Supercar prices facing ‘temporary blip as McLaren 720S loses half its value in two years

Falling supercar prices are ‘not a cause for concern’ after a McLaren 720S sold yesterday at about half what it cost new just two years ago.

The 710bhp supercar went for £124,500 (£130,500 including fees) on the Collecting Cars auction platform, which sent a shock through social media users.

When the car was first bought in 2018, it would have cost nearly £260,000, including £50,000 of optional extras, but has seen a massive drop in value since then despite covering just 5,000 miles.

The McLaren 720S, like most luxury vehicles, doesn’t typically hold its value well at the best of times. However, there had been concern that this particularly low selling price was a sign of the potentially negative impact of the coronavirus pandemic on the high-end supercar market. Similar examples have been listed recently for £40,000 more.

However, Tom Jaconelli, director of supercar dealer Romans International, said a sale like this was merely a ‘temporary blip’.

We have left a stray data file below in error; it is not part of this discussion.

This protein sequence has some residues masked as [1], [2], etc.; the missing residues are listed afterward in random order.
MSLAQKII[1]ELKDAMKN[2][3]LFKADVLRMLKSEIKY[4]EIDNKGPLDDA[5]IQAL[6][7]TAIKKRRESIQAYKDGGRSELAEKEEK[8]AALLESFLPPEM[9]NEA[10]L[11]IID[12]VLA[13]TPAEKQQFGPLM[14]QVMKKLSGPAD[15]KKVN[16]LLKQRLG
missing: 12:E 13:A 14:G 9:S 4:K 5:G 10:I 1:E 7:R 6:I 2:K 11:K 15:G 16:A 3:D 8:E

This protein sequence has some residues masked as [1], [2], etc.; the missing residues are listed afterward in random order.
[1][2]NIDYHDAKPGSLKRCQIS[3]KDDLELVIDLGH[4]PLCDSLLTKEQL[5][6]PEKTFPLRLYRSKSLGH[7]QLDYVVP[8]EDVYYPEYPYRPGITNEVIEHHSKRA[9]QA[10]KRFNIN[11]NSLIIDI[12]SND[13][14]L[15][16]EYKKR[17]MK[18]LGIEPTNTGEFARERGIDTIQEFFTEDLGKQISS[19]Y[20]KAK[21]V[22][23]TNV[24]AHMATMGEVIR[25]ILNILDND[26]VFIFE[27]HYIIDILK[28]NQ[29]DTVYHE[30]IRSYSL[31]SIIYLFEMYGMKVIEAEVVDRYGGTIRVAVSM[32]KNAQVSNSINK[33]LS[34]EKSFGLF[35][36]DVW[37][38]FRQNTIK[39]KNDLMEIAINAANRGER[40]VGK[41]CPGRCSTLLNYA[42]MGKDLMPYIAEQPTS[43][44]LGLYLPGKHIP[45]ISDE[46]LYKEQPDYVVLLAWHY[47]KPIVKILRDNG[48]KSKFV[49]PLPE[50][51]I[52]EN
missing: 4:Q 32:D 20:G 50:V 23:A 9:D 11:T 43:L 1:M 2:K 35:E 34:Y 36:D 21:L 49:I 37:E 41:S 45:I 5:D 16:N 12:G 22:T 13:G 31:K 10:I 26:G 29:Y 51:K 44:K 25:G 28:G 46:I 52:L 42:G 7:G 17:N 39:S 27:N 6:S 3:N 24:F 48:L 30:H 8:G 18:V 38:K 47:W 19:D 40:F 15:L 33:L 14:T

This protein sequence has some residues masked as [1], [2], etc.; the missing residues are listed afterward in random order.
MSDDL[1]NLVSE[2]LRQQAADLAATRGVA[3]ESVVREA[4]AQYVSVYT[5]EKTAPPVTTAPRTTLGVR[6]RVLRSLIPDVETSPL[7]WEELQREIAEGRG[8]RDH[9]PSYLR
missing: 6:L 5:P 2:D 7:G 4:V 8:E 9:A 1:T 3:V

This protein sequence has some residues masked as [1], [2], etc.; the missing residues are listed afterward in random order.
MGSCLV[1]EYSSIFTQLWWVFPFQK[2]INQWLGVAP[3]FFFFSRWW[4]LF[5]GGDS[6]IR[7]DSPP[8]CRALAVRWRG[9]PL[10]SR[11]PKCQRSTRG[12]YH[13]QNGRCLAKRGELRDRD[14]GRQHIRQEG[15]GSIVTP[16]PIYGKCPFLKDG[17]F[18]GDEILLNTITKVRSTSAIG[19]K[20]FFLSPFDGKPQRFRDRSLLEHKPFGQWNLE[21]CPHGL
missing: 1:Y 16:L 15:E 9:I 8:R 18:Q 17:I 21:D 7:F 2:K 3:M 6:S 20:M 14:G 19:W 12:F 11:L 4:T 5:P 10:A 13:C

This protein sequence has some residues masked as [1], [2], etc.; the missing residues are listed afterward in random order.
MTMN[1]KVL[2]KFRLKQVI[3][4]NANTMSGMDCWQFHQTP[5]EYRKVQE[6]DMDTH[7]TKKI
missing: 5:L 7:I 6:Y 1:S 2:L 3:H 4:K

Jaconelli said: “This platform is spreading a lot of negativity about the market when it’s selling cars in the middle of a lockdown where no one can even go to view the car. It is not a great indicator of the overall market.

“As soon as dealers are allowed to be fully open again you will see prices firm up so if anything these very low prices people are seeing are likely to be a temporary blip, although I would stop short of saying there will be a very quick recovery.”

“Whoever is choosing to sell their car during this time, it is likely to be a forced sale and therefore is going to get a kick in the teeth with regards to a price.”

McLaren 720S
(McLaren)

However, the online auction platform that sold the car responded by saying cars were ‘overpriced’ in the market.

Ed Callow, head of communications at Collecting Cars, said: “The ‘asking price’ is not the ‘getting price’ and the market has been stuffed with too many cars at overambitious prices for too long. It’s a buyer’s market now, and the dealers that are listing with realistic prices are still selling cars.

“There’s going to be a temptation for some dealers to blame a lack of interest, calls and enquiries on this crisis, but the reality in many cases is that too many sellers simply have an outdated perception of the market.

“Even under normal circumstances last year, 95 per cent of sales on Collecting Cars happened without a viewing.”

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